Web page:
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Tips to Ease the Transition to Assisted Living

By HERWriter
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Assisted living, is a great alternative for seniors who require a little assistance managing daily activities, but still wish to live independently or, perhaps, don’t require full-time nursing care. Assisted living facilities can help residents manage:

• Medication schedules
• Bathing, dressing
• Transportation
• Cooking, cleaning, laundry

Even though assisted living provides lots of help and offers many benefits, there may still be feelings of grief and depression associated with the reality of giving up certain freedoms; moving out of the house that three generations grew up in; having to clear out possessions and keepsakes because of space; fear of new routines and meeting new people. There could be numerous reasons to feel apprehensive, and they’re all valid and need to be accepted and addressed by family members and caregivers.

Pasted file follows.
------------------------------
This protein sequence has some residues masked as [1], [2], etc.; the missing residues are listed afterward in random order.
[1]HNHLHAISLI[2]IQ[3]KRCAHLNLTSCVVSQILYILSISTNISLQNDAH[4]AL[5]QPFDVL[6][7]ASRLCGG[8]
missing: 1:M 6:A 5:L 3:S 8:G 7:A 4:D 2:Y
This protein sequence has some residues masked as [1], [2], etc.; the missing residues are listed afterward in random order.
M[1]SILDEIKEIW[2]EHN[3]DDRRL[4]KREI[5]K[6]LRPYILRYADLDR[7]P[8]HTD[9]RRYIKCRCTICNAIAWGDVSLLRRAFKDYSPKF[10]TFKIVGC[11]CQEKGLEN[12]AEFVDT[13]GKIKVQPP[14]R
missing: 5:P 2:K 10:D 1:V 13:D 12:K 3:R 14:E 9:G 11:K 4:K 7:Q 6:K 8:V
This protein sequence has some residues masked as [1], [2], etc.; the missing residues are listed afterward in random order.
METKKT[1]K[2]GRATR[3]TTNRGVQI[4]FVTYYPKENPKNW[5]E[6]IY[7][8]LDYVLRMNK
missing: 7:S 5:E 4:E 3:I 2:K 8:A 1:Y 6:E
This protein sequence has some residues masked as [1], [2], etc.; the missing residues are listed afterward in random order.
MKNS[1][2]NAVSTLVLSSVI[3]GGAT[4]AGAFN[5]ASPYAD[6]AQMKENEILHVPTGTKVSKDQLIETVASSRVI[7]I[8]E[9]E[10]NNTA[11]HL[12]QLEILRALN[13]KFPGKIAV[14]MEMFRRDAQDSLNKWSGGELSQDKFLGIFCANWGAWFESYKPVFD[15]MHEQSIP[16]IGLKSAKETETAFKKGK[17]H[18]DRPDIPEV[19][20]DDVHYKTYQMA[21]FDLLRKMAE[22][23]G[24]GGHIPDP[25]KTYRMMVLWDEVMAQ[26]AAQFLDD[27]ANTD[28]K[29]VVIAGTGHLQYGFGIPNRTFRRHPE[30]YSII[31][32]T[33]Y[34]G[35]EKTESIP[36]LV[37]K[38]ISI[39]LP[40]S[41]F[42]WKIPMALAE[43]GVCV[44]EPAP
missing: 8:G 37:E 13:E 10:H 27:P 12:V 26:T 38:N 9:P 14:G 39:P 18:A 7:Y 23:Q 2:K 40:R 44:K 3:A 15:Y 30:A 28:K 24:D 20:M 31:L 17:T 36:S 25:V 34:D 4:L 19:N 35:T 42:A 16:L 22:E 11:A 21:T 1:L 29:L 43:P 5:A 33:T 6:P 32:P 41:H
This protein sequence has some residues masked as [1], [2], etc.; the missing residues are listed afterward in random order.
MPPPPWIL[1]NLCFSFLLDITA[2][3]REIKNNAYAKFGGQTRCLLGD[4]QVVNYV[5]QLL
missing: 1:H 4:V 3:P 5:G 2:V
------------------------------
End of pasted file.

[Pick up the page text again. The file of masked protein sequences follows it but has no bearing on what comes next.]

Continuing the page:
To ease the emotional and physical transition, remember the following tips:

Don’t procrastinate packing. Packing and moving is stressful enough without the added stress of having left everything until the very end and then having to decide which items are given away, stored away or packed to go.

Educate yourself about the new home. Review all the information you’ve collected and conversations you’ve had regarding the new facility so you know what to expect. If there are things you still don’t know or are concerned about, ask questions before the move.

Stay busy. Depression and grief make a very convenient excuse for staying inside your apartment and not seeking people out, but it is precisely because of the depression and grief that you need to get out and meet people at meals and go on arranged or impromptu outings. You will become more comfortable with your new living arrangements, neighbors and caregivers.

Go easy on yourself. “Everyone adjusts to change differently, so give yourself a break, no matter what you’re feeling. However, if you feel like you’re taking longer than you think you should to adjust, it may help to talk to family members, the director of the facility, or a trusted friend” (Helpguide.org)


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We value and respect our HERWriters' experiences, but everyone is different. Many of our writers are speaking from personal experience, and what's worked for them may not work for you. Their articles are not a substitute for medical advice, although we hope you can gain knowledge from their insight.